2011: The Common Reed, major invader of brackish wetlands

The non-native genotype of Common Reed (Phragmites australis) that has become a major invader of brackish wetlands in the Chesapeake Bay region and elsewhere throughout North America
Kaylee Weil

Kaylee Weil

Timothy Dwight College

Class of 2012

This summer, I was working at Assateague Island National Seashore in the Natural Resource Management department. During my time there, I put together an independent research project focused on Phragmites australis, a non-native highly invasive species. The Phragmites population has dramatically increased in recent years, displacing less resilient native plant communities and having an adverse effect on various habitats. My goal was to analyze the early stage growth of Phragmites when coupled with two different shrubs, one nitrogen-fixing and one non-nitrogen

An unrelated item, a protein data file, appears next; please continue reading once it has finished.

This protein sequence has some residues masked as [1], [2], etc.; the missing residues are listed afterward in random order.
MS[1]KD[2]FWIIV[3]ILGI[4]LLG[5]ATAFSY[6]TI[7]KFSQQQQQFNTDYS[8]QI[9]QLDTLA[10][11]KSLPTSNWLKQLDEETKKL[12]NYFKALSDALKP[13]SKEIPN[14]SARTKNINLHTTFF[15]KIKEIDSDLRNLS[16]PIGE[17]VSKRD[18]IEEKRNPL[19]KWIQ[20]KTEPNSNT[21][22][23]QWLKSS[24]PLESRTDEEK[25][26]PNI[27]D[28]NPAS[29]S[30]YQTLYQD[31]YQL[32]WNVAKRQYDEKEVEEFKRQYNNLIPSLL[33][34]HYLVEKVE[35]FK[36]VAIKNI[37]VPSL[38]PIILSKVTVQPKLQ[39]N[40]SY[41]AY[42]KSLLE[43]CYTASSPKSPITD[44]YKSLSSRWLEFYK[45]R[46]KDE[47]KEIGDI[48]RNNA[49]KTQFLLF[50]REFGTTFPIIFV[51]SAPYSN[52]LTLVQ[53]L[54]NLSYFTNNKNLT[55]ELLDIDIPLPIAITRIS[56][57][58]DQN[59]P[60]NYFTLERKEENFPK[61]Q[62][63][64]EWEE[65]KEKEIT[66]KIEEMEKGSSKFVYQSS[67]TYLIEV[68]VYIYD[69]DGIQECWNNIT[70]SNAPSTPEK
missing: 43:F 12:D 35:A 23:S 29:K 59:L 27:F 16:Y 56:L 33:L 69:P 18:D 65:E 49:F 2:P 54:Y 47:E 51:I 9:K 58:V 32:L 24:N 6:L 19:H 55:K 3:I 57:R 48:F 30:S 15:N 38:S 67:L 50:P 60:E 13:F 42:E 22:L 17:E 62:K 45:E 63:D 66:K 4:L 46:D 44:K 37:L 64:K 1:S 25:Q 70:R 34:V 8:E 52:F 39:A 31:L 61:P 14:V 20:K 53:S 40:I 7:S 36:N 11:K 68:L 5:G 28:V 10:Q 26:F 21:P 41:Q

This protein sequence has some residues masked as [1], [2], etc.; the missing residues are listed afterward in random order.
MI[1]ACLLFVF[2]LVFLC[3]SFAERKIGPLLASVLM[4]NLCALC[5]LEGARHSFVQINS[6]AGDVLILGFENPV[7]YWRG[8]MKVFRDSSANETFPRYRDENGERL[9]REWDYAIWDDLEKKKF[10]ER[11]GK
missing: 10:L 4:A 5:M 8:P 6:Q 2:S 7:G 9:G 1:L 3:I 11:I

fixing. The objective of my project was to determine if Morella cerifera (a nitrogen-fixing shrub) has a positive effect on Phragmites australis in early stage growth. The idea was that if we could determine what the positive growth factors were in the field, we could develop a more effective plan for eradication or at least control.

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